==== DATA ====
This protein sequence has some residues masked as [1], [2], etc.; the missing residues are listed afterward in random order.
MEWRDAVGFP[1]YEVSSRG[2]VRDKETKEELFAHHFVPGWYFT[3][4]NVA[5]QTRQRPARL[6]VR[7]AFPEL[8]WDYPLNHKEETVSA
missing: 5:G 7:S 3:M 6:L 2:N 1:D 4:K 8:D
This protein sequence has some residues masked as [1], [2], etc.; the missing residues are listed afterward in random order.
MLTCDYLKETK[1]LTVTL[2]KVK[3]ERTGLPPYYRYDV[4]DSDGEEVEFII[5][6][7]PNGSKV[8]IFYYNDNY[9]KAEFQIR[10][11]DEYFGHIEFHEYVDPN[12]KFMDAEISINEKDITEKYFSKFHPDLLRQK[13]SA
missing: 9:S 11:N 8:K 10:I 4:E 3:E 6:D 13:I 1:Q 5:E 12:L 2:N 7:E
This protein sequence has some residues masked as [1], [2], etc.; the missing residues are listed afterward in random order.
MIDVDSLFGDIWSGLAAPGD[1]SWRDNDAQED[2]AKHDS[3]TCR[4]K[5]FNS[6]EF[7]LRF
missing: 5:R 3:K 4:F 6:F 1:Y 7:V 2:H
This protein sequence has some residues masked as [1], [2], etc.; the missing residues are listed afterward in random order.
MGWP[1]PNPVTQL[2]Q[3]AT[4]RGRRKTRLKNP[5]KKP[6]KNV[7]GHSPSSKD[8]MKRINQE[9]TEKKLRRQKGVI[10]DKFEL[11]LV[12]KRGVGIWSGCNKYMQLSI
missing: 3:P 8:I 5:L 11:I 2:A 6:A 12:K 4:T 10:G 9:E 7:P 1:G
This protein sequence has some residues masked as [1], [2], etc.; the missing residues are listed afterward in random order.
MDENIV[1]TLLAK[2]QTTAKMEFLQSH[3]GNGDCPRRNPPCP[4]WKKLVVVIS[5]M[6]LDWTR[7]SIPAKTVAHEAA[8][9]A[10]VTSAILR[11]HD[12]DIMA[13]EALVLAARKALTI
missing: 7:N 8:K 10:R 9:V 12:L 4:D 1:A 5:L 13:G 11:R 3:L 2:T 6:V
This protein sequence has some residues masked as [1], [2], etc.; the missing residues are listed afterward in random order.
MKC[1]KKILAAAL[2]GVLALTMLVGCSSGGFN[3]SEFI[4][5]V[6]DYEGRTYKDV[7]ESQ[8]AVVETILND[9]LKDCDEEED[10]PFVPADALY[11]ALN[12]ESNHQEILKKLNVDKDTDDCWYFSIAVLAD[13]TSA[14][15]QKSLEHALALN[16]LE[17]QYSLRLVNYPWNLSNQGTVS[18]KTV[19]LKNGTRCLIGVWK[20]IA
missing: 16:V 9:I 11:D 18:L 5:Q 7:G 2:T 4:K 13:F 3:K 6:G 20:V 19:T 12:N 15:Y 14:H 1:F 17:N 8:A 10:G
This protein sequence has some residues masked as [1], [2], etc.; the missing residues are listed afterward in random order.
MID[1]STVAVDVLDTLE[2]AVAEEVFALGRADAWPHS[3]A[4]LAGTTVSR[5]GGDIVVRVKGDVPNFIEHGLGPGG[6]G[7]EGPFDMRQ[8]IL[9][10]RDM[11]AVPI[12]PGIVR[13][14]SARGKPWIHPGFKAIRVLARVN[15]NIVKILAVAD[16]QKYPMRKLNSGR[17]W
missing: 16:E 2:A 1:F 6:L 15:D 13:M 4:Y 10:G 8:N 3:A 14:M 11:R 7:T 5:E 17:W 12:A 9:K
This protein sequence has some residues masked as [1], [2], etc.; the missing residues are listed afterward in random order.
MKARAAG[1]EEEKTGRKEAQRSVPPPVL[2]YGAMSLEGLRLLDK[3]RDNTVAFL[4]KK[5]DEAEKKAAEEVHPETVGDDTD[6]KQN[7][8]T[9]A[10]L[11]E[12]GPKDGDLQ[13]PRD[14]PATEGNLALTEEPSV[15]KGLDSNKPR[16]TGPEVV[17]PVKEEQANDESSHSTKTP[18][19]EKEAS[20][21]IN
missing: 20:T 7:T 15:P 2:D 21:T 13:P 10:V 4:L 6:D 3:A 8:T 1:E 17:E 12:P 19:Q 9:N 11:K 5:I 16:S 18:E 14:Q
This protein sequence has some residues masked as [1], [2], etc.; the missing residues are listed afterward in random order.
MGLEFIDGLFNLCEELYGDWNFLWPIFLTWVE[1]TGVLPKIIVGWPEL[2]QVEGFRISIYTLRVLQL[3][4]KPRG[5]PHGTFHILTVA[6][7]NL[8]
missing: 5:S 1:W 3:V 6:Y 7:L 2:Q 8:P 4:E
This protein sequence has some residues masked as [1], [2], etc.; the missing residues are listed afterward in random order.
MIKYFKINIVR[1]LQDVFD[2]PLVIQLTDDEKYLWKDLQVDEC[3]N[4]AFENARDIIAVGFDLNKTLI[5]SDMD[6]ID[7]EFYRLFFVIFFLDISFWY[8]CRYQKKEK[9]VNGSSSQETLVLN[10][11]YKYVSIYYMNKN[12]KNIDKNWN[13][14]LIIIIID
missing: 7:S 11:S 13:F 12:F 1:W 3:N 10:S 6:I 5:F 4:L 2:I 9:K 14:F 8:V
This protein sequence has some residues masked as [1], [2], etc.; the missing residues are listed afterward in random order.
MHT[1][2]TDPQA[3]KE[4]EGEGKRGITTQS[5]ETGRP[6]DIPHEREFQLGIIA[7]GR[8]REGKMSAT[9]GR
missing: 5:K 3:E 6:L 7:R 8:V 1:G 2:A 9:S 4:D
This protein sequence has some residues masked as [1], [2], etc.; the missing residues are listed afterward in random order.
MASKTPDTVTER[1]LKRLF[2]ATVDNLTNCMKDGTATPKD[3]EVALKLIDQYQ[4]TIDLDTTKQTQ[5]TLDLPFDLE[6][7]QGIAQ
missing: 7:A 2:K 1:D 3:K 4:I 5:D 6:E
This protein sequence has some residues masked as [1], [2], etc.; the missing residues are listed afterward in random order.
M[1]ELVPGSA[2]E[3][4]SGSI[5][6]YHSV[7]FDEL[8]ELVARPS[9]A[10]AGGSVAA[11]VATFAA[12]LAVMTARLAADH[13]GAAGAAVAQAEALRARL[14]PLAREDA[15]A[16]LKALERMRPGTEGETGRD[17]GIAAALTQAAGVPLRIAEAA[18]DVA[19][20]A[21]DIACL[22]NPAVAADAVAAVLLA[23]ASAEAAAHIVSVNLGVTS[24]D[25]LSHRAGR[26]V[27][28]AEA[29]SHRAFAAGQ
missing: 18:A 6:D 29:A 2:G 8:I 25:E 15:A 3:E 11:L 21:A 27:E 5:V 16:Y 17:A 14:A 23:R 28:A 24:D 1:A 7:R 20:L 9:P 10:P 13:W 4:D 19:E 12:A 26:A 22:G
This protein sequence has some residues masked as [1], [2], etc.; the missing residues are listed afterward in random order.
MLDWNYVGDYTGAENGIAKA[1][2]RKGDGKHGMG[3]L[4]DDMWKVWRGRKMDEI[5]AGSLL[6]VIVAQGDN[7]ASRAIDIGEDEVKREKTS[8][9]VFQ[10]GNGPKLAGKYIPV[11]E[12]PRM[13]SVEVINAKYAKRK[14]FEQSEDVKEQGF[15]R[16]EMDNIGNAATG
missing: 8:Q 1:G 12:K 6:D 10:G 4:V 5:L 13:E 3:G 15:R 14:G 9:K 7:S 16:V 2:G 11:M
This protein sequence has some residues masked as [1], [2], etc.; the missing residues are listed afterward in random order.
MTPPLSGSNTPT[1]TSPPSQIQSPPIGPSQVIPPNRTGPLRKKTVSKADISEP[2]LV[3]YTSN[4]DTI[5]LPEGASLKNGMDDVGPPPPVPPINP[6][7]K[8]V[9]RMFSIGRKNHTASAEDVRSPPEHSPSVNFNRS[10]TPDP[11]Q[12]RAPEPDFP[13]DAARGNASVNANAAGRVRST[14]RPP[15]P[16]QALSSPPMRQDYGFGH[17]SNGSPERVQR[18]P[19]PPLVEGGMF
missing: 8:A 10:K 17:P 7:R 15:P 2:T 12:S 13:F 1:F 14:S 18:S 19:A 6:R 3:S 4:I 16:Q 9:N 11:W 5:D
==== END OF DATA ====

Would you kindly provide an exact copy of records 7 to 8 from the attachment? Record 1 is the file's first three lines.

This protein sequence has some residues masked as [1], [2], etc.; the missing residues are listed afterward in random order.
MID[1]STVAVDVLDTLE[2]AVAEEVFALGRADAWPHS[3]A[4]LAGTTVSR[5]GGDIVVRVKGDVPNFIEHGLGPGG[6]G[7]EGPFDMRQ[8]IL[9][10]RDM[11]AVPI[12]PGIVR[13][14]SARGKPWIHPGFKAIRVLARVN[15]NIVKILAVAD[16]QKYPMRKLNSGR[17]W
missing: 16:E 2:A 1:F 6:L 15:D 13:M 4:Y 10:G 8:N 3:A 14:M 11:R 7:T 5:E 17:W 12:A 9:K
This protein sequence has some residues masked as [1], [2], etc.; the missing residues are listed afterward in random order.
MKARAAG[1]EEEKTGRKEAQRSVPPPVL[2]YGAMSLEGLRLLDK[3]RDNTVAFL[4]KK[5]DEAEKKAAEEVHPETVGDDTD[6]KQN[7][8]T[9]A[10]L[11]E[12]GPKDGDLQ[13]PRD[14]PATEGNLALTEEPSV[15]KGLDSNKPR[16]TGPEVV[17]PVKEEQANDESSHSTKTP[18][19]EKEAS[20][21]IN
missing: 20:T 7:T 15:P 2:D 21:T 13:P 10:V 4:L 6:D 3:A 8:T 1:E 17:E 12:P 19:Q 9:N 11:K 5:I 16:S 18:E 14:Q